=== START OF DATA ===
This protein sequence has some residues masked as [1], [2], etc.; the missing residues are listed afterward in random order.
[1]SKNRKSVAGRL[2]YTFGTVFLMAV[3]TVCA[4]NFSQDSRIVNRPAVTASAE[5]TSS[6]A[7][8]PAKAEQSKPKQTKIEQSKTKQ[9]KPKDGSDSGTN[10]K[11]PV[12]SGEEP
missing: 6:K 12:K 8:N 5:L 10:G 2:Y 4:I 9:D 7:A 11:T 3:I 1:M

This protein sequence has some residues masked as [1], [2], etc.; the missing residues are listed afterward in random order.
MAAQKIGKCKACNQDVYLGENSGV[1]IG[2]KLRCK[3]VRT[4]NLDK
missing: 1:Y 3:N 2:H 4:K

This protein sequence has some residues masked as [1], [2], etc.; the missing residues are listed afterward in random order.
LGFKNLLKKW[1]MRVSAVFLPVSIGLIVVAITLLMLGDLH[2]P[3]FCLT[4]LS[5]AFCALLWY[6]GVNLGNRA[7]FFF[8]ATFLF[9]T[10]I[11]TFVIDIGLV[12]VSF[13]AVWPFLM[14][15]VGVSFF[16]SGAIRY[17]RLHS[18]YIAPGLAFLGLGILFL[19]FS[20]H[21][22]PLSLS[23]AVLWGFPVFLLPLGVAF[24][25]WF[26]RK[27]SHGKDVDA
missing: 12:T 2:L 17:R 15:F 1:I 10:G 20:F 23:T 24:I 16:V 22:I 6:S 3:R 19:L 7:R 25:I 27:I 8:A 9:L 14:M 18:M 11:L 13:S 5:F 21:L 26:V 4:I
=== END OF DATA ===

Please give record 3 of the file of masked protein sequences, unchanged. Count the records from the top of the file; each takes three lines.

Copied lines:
This protein sequence has some residues masked as [1], [2], etc.; the missing residues are listed afterward in random order.
LGFKNLLKKW[1]MRVSAVFLPVSIGLIVVAITLLMLGDLH[2]P[3]FCLT[4]LS[5]AFCALLWY[6]GVNLGNRA[7]FFF[8]ATFLF[9]T[10]I[11]TFVIDIGLV[12]VSF[13]AVWPFLM[14][15]VGVSFF[16]SGAIRY[17]RLHS[18]YIAPGLAFLGLGILFL[19]FS[20]H[21][22]PLSLS[23]AVLWGFPVFLLPLGVAF[24][25]WF[26]RK[27]SHGKDVDA
missing: 12:T 2:L 17:R 15:F 1:I 10:G 20:F 23:T 24:I 16:V 22:I 6:S 3:R 19:L 7:R 25:I 27:I 8:A 9:L 14:M 18:M 11:L 13:S 5:F 21:L 26:V 4:I